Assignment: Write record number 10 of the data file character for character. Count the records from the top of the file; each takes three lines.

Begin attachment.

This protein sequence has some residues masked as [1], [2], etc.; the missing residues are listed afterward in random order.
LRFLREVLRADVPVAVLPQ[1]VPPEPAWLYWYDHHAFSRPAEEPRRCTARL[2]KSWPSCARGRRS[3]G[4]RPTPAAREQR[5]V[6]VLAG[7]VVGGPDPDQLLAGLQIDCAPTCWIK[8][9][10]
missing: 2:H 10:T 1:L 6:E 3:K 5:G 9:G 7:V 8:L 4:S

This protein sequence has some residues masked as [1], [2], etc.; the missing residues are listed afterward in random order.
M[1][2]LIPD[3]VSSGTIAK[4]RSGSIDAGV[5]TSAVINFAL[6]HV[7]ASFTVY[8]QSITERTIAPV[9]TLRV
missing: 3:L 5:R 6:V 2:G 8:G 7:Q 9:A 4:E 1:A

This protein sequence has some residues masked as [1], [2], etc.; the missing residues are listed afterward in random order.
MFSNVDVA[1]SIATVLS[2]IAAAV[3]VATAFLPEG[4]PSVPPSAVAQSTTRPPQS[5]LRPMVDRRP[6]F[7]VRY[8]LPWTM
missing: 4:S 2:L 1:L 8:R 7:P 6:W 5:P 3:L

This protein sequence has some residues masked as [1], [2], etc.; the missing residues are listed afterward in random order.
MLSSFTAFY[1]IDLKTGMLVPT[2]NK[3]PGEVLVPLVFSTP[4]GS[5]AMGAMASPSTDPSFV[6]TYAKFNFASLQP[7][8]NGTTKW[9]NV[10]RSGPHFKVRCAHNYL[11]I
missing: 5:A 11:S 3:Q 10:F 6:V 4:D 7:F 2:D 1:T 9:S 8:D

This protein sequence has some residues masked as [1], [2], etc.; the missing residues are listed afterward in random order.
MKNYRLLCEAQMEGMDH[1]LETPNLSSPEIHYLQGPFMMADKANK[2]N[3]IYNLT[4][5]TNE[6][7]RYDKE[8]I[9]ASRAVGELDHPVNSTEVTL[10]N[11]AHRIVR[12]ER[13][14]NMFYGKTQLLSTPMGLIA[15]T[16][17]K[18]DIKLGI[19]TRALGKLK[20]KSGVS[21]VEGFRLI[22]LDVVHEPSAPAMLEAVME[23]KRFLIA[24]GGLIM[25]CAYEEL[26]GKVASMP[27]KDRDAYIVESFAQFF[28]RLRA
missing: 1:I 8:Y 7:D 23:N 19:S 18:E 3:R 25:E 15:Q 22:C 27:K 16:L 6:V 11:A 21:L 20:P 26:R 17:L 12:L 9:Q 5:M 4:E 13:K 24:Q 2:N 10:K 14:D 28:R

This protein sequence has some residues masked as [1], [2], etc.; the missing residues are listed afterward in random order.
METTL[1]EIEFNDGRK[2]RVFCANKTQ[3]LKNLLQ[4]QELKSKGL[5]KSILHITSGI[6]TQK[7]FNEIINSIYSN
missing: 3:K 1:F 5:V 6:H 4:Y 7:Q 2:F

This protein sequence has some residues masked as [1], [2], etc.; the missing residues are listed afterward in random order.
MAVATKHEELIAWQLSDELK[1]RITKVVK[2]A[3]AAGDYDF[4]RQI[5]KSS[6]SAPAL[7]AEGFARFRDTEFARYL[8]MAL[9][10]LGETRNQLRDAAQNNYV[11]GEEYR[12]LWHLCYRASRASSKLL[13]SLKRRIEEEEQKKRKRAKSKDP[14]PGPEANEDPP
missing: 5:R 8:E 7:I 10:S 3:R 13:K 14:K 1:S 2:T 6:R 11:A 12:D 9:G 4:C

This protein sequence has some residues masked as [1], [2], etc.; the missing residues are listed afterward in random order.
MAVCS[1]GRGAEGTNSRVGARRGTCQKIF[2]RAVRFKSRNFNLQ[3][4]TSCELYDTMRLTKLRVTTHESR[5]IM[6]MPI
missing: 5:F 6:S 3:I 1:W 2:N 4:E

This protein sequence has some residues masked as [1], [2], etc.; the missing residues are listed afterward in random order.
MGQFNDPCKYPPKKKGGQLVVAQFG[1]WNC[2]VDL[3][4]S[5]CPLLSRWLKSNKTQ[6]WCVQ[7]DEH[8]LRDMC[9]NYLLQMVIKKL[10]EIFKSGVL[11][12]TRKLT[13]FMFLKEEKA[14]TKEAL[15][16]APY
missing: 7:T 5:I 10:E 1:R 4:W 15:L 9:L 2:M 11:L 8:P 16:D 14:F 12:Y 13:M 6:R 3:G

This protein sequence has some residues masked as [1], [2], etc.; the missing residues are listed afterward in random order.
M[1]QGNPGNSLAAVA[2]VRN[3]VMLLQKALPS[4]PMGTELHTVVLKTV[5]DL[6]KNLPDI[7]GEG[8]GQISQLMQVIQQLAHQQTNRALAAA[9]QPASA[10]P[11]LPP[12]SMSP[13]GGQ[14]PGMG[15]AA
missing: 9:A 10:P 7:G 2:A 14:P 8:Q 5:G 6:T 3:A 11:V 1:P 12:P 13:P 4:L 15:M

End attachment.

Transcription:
This protein sequence has some residues masked as [1], [2], etc.; the missing residues are listed afterward in random order.
M[1]QGNPGNSLAAVA[2]VRN[3]VMLLQKALPS[4]PMGTELHTVVLKTV[5]DL[6]KNLPDI[7]GEG[8]GQISQLMQVIQQLAHQQTNRALAAA[9]QPASA[10]P[11]LPP[12]SMSP[13]GGQ[14]PGMG[15]AA
missing: 9:A 10:P 7:G 2:A 14:P 8:Q 5:G 6:T 3:A 11:V 1:P 12:P 13:P 4:L 15:M